Today, PLF submitted a petition with the U.S. Fish & Wildlife Service, challenging a regulation that illegally extends the Endangered Species Act’s burdensome take prohibition to all threatened species. The petition argues that federal bureaucrats have no authority to reverse Congress’ judgment that the stringent take prohibition should not apply to these species. It was submitted on behalf of the National Federation of Independent Business — the nation’s leading small business organization.
When Congress enacted the Endangered Species Act, it expressly limited the statute’s take prohibition — which criminalizes any activity that adversely affects a single member of a protected species or its habitat — to endangered species. The reason for this choice: Congress recognized how incredibly burdensome the prohibition is, but determined that it were necessary to address endangered species’ dire states. Threatened species, on the other hand, face only more remote threats and receive different, less burdensome protections. For them, Congress determined that this stringent prohibition is generally unnecessary.
Under the statute, the Service may depart from this general rule by regulation. Section 4(d) permits the Service to extend the prohibition to threatened species on a species-by-species basis, if necessary and advisable for the particular species’ conservation. But it does not allow unelected, unaccountable bureaucrats to simply reject Congress’ decision to presumptively exclude threatened species from the take prohibition. In a recently published article in the Pace Environmental Law Review, I explain why this interpretation is compelled by the statute, its legislative history, and the Constitution.
Despite this limited authority, the Service adopted a regulation shortly after the statute was enacted that purports to forbid the take of any threatened species, including those that hadn’t yet been identified or listed. This illegal regulation has been extremely disruptive, to put it mildly. It hamstrung the timber industry in the Pacific Northwest, where it applies to the Northern Spotted Owl. And it has led to annual beach closures and restrictions on coastal property owners throughout the mid-Atlantic and New England, where it applies to the piping plover. The regulation currently applies to approximately 150 species, most of which were not listed when the regulation was imposed, and were automatically subject to it without any analysis of whether the costs of the regulation were justified or necessary.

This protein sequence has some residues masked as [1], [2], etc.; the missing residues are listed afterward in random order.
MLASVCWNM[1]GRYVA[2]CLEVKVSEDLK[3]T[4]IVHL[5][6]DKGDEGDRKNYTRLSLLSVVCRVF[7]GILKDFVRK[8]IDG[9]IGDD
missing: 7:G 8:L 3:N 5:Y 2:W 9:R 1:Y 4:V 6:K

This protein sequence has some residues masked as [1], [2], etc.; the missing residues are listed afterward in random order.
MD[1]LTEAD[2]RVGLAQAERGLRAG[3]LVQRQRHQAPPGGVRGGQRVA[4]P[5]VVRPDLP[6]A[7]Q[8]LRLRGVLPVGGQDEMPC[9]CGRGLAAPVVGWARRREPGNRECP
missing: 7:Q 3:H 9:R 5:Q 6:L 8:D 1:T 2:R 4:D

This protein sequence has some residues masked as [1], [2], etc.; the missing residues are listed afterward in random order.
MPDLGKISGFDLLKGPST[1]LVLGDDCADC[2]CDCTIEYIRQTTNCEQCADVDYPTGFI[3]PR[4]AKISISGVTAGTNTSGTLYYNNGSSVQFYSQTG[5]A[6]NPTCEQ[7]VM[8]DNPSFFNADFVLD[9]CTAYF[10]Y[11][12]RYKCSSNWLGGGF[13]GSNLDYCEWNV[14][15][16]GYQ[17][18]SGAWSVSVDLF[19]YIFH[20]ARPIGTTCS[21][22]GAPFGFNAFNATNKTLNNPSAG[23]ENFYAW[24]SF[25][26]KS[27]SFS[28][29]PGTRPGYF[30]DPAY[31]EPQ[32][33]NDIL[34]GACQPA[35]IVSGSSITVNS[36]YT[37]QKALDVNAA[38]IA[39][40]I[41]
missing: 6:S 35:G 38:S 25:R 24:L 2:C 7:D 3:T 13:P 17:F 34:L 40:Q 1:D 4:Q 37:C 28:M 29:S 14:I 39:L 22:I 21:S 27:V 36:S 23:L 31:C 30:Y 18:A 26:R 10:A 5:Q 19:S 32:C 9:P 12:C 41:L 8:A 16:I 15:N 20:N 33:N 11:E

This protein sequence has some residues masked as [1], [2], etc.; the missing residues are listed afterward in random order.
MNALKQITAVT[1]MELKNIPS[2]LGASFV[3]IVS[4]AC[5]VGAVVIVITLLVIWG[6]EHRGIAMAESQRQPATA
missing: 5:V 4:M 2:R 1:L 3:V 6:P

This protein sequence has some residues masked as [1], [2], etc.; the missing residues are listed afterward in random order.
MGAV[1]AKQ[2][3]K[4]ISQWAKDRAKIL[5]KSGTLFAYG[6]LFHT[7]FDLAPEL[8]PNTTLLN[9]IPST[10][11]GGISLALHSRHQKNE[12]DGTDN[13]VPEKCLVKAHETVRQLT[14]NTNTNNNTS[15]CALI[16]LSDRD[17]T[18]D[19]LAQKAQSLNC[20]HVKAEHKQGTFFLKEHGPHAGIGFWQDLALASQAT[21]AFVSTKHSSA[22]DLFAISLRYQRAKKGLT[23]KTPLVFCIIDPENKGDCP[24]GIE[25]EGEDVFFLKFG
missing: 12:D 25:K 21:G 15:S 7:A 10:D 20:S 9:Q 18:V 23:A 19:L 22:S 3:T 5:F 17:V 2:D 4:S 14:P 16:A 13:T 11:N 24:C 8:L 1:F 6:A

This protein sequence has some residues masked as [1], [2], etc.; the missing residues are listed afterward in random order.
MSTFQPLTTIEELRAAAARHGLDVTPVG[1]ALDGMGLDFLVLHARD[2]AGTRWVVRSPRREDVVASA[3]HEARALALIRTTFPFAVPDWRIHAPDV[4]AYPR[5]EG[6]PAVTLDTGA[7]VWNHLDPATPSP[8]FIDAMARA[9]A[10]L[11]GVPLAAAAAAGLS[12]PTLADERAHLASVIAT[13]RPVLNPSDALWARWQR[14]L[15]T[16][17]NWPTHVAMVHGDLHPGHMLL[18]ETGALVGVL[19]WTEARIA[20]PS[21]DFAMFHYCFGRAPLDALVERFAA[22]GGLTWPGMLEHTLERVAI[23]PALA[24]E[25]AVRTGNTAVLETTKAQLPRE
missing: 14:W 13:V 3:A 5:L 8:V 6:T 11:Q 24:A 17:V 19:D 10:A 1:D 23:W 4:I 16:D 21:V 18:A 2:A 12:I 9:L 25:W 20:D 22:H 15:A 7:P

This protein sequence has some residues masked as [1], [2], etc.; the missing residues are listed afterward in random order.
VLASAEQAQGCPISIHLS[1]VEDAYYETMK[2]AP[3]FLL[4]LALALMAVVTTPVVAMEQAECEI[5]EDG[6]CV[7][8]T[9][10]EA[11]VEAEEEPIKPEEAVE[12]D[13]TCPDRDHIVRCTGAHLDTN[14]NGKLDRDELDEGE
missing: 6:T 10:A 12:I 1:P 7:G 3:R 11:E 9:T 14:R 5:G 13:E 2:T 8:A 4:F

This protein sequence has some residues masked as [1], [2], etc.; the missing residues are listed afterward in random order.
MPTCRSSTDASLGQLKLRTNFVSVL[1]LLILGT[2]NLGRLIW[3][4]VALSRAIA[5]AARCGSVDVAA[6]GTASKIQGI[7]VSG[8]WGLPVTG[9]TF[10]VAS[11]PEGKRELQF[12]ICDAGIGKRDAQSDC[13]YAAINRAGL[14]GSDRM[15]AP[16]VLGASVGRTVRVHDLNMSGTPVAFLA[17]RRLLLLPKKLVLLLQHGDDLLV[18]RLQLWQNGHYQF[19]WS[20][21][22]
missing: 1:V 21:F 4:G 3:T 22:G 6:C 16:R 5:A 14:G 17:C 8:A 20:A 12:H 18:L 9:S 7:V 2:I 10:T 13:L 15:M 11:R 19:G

Property owners, small businesses, and individual citizens are not the only ones who suffer as a result of the illegal regulation. The illegal regulation also hurts the very species it purports to protect. Under the statute, the take prohibition should serve as the major incentive for species conservation. Landowners whose property houses endangered species would benefit from recovering the species; if the species were downlisted to threatened, the take prohibition would be lifted. And landowners with threatened species on their property would be encouraged to conserve them, to avoid the imposition of the prohibition if the species becomes endangered. Under the illegal regulation, however, endangered and threatened species are treated the same, eliminating these incentives. Since most listed species depend on private property for the lion’s share of their habitat, getting the incentives right is vitally important.
It’s time for the illegal, counterproductive regulation to be repealed. Species have been kept on the precipice (only about 1.5% of listed species have recovered) by this regulation for 41 years; that’s long enough.